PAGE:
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Why Quality of Life Matters for Older Patients and What Nurses Can Do to Help

"Growing older" in America is a rising trend. By 2030, more people in the United States will be older than 65 than younger than five. In fact, the number of people aged 65-plus is expected to reach 95 million by 2060, according to the Population Reference Bureau.

There's a growing need for healthcare workers to address this specific population — and registered nurses (RNs) are part of that need. In the coming years, RNs can look forward to solid career prospects in the care of older individuals. An advanced RN to Bachelor of Science in Nursing (BSN) degree can equip nursing professionals with the training and knowledge they need to care for older individuals with chronic conditions.

Approach to Aging: Differences Among Cultures

Different cultures care for their elders in unique ways. Many Eastern countries such as Korea and China respect older adults highly and expect younger generations to assume care duties as these adults continue to age. In Greek cultures, old age is honored and celebrated — much like Indian culture.

While the approach to aging isn't ubiquitous across the board in the U.S., it's not uncommon for older Americans to enlist the help of retirement homes or assisted living facilities as they enter their advanced age. However, this doesn't mean that older individuals in any living situation should experience lower quality of life than younger populations.

Housing Options for Older Adults

As Daily Caring magazine states, "It's not enough to just be alive. Feeling satisfied and fulfilled is just as important for overall well-being as getting regular check-ups from the doctor. Having a positive view of life can help seniors have more energy, less stress, better appetite, and prevent cognitive decline."

To achieve this, one might consider the diverse housing options available, from both a "needs" perspective and a budgetary one. The following represent the varying types of housing available to older adults who have care needs:

1) Aging in Place: Individuals who are still relatively independent may be able to stay in their own home or reside with loved ones. However, they may require in-home caregivers, cleaning services or meal-delivery services to optimize this situation.

2) Independent Living: Typically, this scenario involves housing specifically designed for seniors. Think of it as mini college campuses. Resources are available to aid with maintenance and housekeeping.

3) Residential Care Home: Small, often privately-owned facilities offer personalized care to a core group of older adults, providing meal services and assistance with activities of daily living (ADLs).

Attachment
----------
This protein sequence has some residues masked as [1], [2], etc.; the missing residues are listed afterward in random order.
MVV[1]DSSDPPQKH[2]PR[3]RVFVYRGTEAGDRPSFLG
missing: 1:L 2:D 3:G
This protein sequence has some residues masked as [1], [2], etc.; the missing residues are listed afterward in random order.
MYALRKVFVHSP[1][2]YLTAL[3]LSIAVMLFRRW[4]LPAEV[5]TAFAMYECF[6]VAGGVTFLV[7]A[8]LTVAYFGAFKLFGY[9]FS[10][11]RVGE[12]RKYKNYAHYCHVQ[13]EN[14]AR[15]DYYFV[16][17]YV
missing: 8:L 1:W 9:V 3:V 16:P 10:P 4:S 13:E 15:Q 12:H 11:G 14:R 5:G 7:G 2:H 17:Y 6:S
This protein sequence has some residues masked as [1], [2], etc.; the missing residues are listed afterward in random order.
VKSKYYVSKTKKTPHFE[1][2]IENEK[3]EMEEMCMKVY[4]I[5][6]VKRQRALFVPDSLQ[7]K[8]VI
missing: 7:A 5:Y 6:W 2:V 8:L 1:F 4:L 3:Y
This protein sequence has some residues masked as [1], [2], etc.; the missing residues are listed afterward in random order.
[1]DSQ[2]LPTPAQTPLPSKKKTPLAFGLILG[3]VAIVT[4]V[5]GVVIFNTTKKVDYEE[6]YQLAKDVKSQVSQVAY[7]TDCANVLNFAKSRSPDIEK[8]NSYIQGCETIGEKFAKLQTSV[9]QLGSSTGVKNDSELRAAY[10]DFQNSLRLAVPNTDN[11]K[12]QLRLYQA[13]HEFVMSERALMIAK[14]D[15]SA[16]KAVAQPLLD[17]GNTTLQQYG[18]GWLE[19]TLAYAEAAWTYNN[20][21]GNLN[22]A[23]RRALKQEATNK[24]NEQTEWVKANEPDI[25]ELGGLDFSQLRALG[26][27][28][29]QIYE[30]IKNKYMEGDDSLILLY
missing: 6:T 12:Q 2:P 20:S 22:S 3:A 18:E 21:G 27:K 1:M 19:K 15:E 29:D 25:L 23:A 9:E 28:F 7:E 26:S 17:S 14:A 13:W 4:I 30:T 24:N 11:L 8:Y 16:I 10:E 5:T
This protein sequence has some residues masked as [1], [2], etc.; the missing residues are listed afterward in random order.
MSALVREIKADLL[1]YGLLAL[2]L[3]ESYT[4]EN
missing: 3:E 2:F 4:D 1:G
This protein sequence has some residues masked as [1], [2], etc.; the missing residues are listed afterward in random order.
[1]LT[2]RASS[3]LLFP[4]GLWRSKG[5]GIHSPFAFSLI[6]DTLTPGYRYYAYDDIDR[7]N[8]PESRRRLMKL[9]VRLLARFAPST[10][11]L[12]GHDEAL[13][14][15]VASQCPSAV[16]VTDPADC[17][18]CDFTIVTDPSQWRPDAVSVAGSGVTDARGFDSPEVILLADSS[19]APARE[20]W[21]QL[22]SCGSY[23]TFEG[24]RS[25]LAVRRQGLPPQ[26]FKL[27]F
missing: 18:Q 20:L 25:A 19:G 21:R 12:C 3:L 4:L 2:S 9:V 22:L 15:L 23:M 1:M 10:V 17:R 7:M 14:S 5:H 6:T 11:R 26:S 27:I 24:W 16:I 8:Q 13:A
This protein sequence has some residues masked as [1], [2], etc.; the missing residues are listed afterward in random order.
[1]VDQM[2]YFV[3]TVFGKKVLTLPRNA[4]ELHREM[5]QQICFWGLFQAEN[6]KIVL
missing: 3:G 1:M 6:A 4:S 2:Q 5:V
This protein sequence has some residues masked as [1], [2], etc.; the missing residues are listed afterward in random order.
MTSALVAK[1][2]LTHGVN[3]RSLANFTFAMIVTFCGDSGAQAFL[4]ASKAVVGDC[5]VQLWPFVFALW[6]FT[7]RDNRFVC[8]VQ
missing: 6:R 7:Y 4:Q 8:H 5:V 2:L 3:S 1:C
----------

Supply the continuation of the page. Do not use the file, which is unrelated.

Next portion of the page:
4) Continuing Care Retirement Community (CCRC): This situation combines independent living, assisted living and skilled nursing availability. It is often perfect for spouses who would like to remain together, despite one or the other requiring higher levels of care.

5) Assisted Living: Slightly more involved than the CCRC setting, assisted living facilities generally offer 24/7 staff, meals, medication management, bathing, dressing, housekeeping and transportation.

6) Nursing Home/Skilled Nursing Facility: Best for individuals who need around-the-clock or complicated care, nursing homes or skilled nursing facilities are spaces where a physician or other medical professional is usually on-site.

Skills Required for Geriatric Care

In any of these environments, RNs can serve a valuable role. As the aging population has expanded, the need for nurses who specialize in geriatrics has increased dramatically. Regardless of the setting, core responsibilities of geriatric nurses include:

  • administering medications or education surrounding medication management
  • aiding in the treatment of chronic health conditions (for example: heart disease, arthritis, diabetes, osteoporosis, Alzheimer's disease)
  • educating both patients and caregivers on daily care routines, as well as coping skills required for certain age-related conditions
  • being aware of signs of potential elder abuse

These nurses also possess certain qualities specific to the geriatric population, such as a heightened knowledge of age-related conditions and the aging process, as well as the ability to read nonverbal communication cues. Of course, as with every nursing position, compassion and patience are of utmost importance.

Registered nurses who wish to pursue positions in leadership or work towards positive policy reform surrounding geriatric care will benefit from earning their Bachelor of Science in Nursing (BSN) degree.

Even if RNs prefer to stay in a more "traditional" care role, the training they'll receive in an RN to BSN program will ensure they have the knowledge and skills to perform at their highest level. For example, the RN to BSN online program at the University of North Carolina Wilmington offers a course titled Gerontological Nursing and the End-of-Life Care, which introduces students to the "functional, physiological, cognitive, psychosocial, and socioeconomic needs of older adults."

Aging Shouldn't Come at a Cost

Getting older should never be a "punishment." On the contrary, every adult deserves to live out their years with dignity, respect and with as high a quality of life as possible. Well-trained nurses play a valuable role in achieving this goal.

Learn more about the University of North Carolina Wilmington's online RN to BSN program.

 


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